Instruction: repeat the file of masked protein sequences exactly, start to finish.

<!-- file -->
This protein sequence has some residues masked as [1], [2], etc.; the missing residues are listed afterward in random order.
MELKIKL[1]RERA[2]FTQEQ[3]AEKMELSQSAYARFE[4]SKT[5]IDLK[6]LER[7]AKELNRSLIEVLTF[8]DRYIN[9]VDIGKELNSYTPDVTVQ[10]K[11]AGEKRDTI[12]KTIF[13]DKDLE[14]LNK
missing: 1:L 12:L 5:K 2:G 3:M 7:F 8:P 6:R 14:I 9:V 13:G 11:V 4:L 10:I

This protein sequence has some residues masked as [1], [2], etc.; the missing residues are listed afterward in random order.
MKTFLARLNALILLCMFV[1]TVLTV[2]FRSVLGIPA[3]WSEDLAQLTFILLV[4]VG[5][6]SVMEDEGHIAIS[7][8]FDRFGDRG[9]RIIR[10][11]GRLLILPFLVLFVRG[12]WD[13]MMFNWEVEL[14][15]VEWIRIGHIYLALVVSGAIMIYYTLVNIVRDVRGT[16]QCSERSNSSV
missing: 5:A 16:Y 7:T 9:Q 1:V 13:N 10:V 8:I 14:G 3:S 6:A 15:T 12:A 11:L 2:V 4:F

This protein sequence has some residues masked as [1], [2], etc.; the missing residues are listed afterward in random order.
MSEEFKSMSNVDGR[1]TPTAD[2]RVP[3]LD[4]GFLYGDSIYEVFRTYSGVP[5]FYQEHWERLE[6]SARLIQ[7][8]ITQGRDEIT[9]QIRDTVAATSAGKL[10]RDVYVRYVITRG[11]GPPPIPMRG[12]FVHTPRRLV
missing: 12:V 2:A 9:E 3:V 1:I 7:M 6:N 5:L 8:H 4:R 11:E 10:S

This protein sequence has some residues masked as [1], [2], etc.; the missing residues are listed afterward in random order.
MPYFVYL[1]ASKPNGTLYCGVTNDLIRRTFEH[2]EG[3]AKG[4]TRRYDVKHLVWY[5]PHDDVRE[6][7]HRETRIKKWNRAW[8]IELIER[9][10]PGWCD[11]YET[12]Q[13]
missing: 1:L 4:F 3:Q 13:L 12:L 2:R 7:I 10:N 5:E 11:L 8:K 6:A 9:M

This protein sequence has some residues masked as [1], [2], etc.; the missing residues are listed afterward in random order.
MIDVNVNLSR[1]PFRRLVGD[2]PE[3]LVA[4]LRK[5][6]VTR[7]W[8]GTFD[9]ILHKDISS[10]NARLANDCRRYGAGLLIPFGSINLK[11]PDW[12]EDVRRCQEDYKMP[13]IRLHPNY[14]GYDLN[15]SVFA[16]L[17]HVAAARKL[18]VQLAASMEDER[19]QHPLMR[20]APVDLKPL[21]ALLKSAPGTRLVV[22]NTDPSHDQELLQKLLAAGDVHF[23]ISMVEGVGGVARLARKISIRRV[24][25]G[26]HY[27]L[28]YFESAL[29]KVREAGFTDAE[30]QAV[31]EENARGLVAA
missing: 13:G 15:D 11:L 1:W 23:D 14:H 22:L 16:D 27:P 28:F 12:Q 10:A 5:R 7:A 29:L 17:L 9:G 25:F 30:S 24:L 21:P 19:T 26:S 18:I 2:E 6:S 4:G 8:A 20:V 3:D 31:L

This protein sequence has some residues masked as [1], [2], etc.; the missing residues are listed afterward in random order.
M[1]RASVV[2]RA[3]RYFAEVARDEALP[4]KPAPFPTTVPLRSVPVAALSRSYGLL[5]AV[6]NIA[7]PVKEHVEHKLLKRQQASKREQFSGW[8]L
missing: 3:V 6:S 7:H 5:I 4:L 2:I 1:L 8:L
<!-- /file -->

This protein sequence has some residues masked as [1], [2], etc.; the missing residues are listed afterward in random order.
MELKIKL[1]RERA[2]FTQEQ[3]AEKMELSQSAYARFE[4]SKT[5]IDLK[6]LER[7]AKELNRSLIEVLTF[8]DRYIN[9]VDIGKELNSYTPDVTVQ[10]K[11]AGEKRDTI[12]KTIF[13]DKDLE[14]LNK
missing: 1:L 12:L 5:K 2:G 3:M 7:F 8:P 6:R 14:I 9:V 13:G 11:V 4:L 10:I

This protein sequence has some residues masked as [1], [2], etc.; the missing residues are listed afterward in random order.
MKTFLARLNALILLCMFV[1]TVLTV[2]FRSVLGIPA[3]WSEDLAQLTFILLV[4]VG[5][6]SVMEDEGHIAIS[7][8]FDRFGDRG[9]RIIR[10][11]GRLLILPFLVLFVRG[12]WD[13]MMFNWEVEL[14][15]VEWIRIGHIYLALVVSGAIMIYYTLVNIVRDVRGT[16]QCSERSNSSV
missing: 5:A 16:Y 7:T 9:Q 1:V 13:N 10:V 8:I 14:G 3:S 6:A 15:T 12:A 11:L 2:V 4:F

This protein sequence has some residues masked as [1], [2], etc.; the missing residues are listed afterward in random order.
MSEEFKSMSNVDGR[1]TPTAD[2]RVP[3]LD[4]GFLYGDSIYEVFRTYSGVP[5]FYQEHWERLE[6]SARLIQ[7][8]ITQGRDEIT[9]QIRDTVAATSAGKL[10]RDVYVRYVITRG[11]GPPPIPMRG[12]FVHTPRRLV
missing: 12:V 2:A 9:E 3:V 1:I 7:M 6:N 5:L 8:H 4:R 11:E 10:S

This protein sequence has some residues masked as [1], [2], etc.; the missing residues are listed afterward in random order.
MPYFVYL[1]ASKPNGTLYCGVTNDLIRRTFEH[2]EG[3]AKG[4]TRRYDVKHLVWY[5]PHDDVRE[6][7]HRETRIKKWNRAW[8]IELIER[9][10]PGWCD[11]YET[12]Q[13]
missing: 1:L 4:F 3:Q 13:L 12:L 2:R 7:I 10:N 5:E 11:L 8:K 6:A 9:M

This protein sequence has some residues masked as [1], [2], etc.; the missing residues are listed afterward in random order.
MIDVNVNLSR[1]PFRRLVGD[2]PE[3]LVA[4]LRK[5][6]VTR[7]W[8]GTFD[9]ILHKDISS[10]NARLANDCRRYGAGLLIPFGSINLK[11]PDW[12]EDVRRCQEDYKMP[13]IRLHPNY[14]GYDLN[15]SVFA[16]L[17]HVAAARKL[18]VQLAASMEDER[19]QHPLMR[20]APVDLKPL[21]ALLKSAPGTRLVV[22]NTDPSHDQELLQKLLAAGDVHF[23]ISMVEGVGGVARLARKISIRRV[24][25]G[26]HY[27]L[28]YFESAL[29]KVREAGFTDAE[30]QAV[31]EENARGLVAA
missing: 13:G 15:D 11:L 1:W 23:D 14:H 22:L 16:D 27:P 28:F 12:Q 10:A 5:R 7:A 29:L 17:L 9:G 25:F 30:S 24:L 21:P 19:T 26:S 18:I 2:E 6:S 4:G 8:A 20:V 3:D 31:L

This protein sequence has some residues masked as [1], [2], etc.; the missing residues are listed afterward in random order.
M[1]RASVV[2]RA[3]RYFAEVARDEALP[4]KPAPFPTTVPLRSVPVAALSRSYGLL[5]AV[6]NIA[7]PVKEHVEHKLLKRQQASKREQFSGW[8]L
missing: 3:V 6:S 7:H 5:I 4:L 2:I 1:L 8:L